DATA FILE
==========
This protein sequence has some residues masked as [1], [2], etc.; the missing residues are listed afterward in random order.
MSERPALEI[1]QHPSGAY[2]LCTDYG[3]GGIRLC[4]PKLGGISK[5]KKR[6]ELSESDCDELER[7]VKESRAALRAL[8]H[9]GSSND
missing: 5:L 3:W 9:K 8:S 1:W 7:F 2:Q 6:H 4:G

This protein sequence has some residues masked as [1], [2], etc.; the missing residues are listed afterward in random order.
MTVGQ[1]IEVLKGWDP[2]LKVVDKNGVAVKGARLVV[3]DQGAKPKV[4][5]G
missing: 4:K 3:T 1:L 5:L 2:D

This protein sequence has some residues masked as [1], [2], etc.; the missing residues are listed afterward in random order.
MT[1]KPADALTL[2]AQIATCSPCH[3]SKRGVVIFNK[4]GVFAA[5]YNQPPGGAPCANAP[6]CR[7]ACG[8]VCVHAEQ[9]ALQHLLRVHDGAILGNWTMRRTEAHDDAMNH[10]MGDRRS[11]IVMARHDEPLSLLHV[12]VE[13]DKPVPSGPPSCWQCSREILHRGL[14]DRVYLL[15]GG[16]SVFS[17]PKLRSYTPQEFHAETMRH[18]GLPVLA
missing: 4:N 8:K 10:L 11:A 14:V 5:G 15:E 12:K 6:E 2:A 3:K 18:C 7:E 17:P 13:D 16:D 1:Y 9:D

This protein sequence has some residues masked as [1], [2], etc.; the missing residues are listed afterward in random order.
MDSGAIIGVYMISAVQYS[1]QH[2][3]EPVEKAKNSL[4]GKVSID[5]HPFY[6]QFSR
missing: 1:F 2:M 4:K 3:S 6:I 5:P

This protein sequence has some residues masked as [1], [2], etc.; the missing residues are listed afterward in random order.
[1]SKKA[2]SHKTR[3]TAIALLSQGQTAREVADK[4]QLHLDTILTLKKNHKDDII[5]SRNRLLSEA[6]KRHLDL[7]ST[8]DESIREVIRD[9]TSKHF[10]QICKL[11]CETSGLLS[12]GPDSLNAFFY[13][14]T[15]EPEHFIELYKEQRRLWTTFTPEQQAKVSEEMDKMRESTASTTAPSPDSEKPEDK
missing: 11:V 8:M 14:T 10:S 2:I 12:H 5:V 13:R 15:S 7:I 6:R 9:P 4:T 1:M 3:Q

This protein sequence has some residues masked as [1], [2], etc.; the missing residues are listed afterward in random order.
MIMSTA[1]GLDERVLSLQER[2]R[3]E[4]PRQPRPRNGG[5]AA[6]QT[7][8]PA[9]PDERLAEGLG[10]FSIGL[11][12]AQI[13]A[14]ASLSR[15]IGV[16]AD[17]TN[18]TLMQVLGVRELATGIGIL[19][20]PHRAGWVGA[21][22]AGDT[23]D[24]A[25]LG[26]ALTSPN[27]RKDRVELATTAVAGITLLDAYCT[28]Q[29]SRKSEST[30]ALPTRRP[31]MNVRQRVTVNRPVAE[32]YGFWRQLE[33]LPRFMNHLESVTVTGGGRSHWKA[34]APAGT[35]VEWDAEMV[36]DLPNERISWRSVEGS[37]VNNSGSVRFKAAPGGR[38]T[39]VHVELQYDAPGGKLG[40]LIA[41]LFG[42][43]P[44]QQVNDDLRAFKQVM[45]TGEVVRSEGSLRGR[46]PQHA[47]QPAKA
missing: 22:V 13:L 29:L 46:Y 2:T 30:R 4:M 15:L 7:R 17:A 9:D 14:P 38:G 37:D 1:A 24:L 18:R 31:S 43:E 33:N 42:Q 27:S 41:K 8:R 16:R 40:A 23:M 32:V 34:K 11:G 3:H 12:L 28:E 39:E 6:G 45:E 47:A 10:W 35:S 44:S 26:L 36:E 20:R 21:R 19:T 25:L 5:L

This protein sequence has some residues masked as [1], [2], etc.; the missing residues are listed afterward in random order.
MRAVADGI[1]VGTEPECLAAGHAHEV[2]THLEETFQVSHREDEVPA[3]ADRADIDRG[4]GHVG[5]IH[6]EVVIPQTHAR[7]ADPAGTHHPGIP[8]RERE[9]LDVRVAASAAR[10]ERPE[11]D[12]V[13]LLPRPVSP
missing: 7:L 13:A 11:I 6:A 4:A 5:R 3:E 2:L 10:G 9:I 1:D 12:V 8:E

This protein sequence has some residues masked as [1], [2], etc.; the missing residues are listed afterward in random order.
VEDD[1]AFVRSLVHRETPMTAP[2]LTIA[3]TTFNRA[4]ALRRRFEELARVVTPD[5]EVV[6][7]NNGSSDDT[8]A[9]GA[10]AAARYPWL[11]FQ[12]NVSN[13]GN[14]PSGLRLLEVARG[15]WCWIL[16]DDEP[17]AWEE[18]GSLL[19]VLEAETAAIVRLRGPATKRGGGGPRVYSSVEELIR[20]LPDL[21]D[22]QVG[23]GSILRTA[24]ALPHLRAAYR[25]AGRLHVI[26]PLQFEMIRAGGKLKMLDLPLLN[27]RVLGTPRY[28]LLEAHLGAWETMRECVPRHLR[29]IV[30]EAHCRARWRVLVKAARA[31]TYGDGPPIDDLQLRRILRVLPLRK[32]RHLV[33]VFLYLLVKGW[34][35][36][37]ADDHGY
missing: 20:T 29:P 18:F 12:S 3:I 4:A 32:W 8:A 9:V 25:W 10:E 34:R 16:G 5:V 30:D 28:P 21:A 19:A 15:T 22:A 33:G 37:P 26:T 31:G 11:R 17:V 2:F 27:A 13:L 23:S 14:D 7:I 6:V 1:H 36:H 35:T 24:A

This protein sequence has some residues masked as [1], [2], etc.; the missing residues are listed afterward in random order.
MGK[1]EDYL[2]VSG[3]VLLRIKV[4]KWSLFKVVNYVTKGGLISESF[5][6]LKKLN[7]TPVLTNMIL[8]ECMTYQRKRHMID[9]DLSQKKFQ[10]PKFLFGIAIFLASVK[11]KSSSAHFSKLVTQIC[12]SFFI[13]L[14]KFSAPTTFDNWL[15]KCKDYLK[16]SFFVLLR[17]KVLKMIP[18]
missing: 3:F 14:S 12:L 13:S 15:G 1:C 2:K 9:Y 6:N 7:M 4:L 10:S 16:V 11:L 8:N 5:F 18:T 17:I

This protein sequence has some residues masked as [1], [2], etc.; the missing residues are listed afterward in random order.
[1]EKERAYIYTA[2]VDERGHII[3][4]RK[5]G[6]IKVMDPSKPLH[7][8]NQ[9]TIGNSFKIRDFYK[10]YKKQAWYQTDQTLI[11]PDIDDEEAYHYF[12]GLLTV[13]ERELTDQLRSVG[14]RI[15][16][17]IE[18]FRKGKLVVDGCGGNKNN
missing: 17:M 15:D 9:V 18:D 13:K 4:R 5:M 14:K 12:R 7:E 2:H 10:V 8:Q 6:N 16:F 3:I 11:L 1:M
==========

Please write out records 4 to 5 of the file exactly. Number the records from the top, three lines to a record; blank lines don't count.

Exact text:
This protein sequence has some residues masked as [1], [2], etc.; the missing residues are listed afterward in random order.
MDSGAIIGVYMISAVQYS[1]QH[2][3]EPVEKAKNSL[4]GKVSID[5]HPFY[6]QFSR
missing: 1:F 2:M 4:K 3:S 6:I 5:P

This protein sequence has some residues masked as [1], [2], etc.; the missing residues are listed afterward in random order.
[1]SKKA[2]SHKTR[3]TAIALLSQGQTAREVADK[4]QLHLDTILTLKKNHKDDII[5]SRNRLLSEA[6]KRHLDL[7]ST[8]DESIREVIRD[9]TSKHF[10]QICKL[11]CETSGLLS[12]GPDSLNAFFY[13][14]T[15]EPEHFIELYKEQRRLWTTFTPEQQAKVSEEMDKMRESTASTTAPSPDSEKPEDK
missing: 11:V 8:M 14:T 10:S 2:I 12:H 5:V 13:R 15:S 7:I 6:R 9:P 4:T 1:M 3:Q